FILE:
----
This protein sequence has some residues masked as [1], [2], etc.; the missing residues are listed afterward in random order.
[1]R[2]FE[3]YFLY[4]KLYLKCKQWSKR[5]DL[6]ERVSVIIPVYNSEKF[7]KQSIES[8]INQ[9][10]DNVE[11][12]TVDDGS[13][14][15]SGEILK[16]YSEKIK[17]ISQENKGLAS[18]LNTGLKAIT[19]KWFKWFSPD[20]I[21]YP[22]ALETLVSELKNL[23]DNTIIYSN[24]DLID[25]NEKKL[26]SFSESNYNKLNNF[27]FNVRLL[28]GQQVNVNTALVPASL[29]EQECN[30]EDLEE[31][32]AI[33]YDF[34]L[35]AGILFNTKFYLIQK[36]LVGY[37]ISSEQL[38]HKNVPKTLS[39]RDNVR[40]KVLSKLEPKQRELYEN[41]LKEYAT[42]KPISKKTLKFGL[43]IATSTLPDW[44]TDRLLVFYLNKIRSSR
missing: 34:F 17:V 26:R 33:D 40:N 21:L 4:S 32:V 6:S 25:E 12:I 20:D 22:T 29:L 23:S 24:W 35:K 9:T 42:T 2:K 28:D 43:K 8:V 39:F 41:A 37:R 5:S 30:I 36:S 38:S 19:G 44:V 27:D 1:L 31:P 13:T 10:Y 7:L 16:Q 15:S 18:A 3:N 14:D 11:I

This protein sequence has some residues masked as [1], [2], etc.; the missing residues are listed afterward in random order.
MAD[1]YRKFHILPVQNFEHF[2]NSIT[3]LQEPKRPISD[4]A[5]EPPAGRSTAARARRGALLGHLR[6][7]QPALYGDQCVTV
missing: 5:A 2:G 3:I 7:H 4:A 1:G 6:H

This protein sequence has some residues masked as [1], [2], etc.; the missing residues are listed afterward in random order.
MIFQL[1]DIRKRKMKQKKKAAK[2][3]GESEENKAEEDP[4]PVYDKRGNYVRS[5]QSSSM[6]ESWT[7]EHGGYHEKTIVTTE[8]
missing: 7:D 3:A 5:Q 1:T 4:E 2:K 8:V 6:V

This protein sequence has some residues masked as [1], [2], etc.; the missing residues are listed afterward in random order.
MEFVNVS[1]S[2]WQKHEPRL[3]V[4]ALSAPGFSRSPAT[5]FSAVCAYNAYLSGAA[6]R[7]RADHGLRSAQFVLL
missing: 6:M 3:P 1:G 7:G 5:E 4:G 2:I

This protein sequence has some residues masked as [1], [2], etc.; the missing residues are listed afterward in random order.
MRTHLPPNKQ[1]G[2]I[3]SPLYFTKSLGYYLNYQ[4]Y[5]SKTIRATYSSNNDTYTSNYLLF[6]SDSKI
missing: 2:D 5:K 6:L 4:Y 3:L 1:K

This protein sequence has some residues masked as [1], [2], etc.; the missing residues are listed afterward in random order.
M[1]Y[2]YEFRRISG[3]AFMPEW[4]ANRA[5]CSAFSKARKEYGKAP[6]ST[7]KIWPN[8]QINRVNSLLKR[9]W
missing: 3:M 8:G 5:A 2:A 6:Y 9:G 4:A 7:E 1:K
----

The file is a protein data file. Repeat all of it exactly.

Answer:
This protein sequence has some residues masked as [1], [2], etc.; the missing residues are listed afterward in random order.
[1]R[2]FE[3]YFLY[4]KLYLKCKQWSKR[5]DL[6]ERVSVIIPVYNSEKF[7]KQSIES[8]INQ[9][10]DNVE[11][12]TVDDGS[13][14][15]SGEILK[16]YSEKIK[17]ISQENKGLAS[18]LNTGLKAIT[19]KWFKWFSPD[20]I[21]YP[22]ALETLVSELKNL[23]DNTIIYSN[24]DLID[25]NEKKL[26]SFSESNYNKLNNF[27]FNVRLL[28]GQQVNVNTALVPASL[29]EQECN[30]EDLEE[31][32]AI[33]YDF[34]L[35]AGILFNTKFYLIQK[36]LVGY[37]ISSEQL[38]HKNVPKTLS[39]RDNVR[40]KVLSKLEPKQRELYEN[41]LKEYAT[42]KPISKKTLKFGL[43]IATSTLPDW[44]TDRLLVFYLNKIRSSR
missing: 34:F 17:V 26:R 33:D 40:N 21:L 4:S 32:V 6:S 25:E 12:I 20:D 22:T 29:L 23:S 24:W 35:K 9:T 42:T 2:K 28:D 43:K 8:V 39:F 41:A 37:R 5:S 30:I 36:S 38:S 19:G 44:V 27:D 1:L 31:P 13:T 10:Y 7:L 16:Q 15:S 18:A 3:N 14:D 11:I

This protein sequence has some residues masked as [1], [2], etc.; the missing residues are listed afterward in random order.
MAD[1]YRKFHILPVQNFEHF[2]NSIT[3]LQEPKRPISD[4]A[5]EPPAGRSTAARARRGALLGHLR[6][7]QPALYGDQCVTV
missing: 5:A 2:G 3:I 7:H 4:A 1:G 6:H

This protein sequence has some residues masked as [1], [2], etc.; the missing residues are listed afterward in random order.
MIFQL[1]DIRKRKMKQKKKAAK[2][3]GESEENKAEEDP[4]PVYDKRGNYVRS[5]QSSSM[6]ESWT[7]EHGGYHEKTIVTTE[8]
missing: 7:D 3:A 5:Q 1:T 4:E 2:K 8:V 6:V

This protein sequence has some residues masked as [1], [2], etc.; the missing residues are listed afterward in random order.
MEFVNVS[1]S[2]WQKHEPRL[3]V[4]ALSAPGFSRSPAT[5]FSAVCAYNAYLSGAA[6]R[7]RADHGLRSAQFVLL
missing: 6:M 3:P 1:G 7:G 5:E 4:G 2:I

This protein sequence has some residues masked as [1], [2], etc.; the missing residues are listed afterward in random order.
MRTHLPPNKQ[1]G[2]I[3]SPLYFTKSLGYYLNYQ[4]Y[5]SKTIRATYSSNNDTYTSNYLLF[6]SDSKI
missing: 2:D 5:K 6:L 4:Y 3:L 1:K

This protein sequence has some residues masked as [1], [2], etc.; the missing residues are listed afterward in random order.
M[1]Y[2]YEFRRISG[3]AFMPEW[4]ANRA[5]CSAFSKARKEYGKAP[6]ST[7]KIWPN[8]QINRVNSLLKR[9]W
missing: 3:M 8:G 5:A 2:A 6:Y 9:G 4:A 7:E 1:K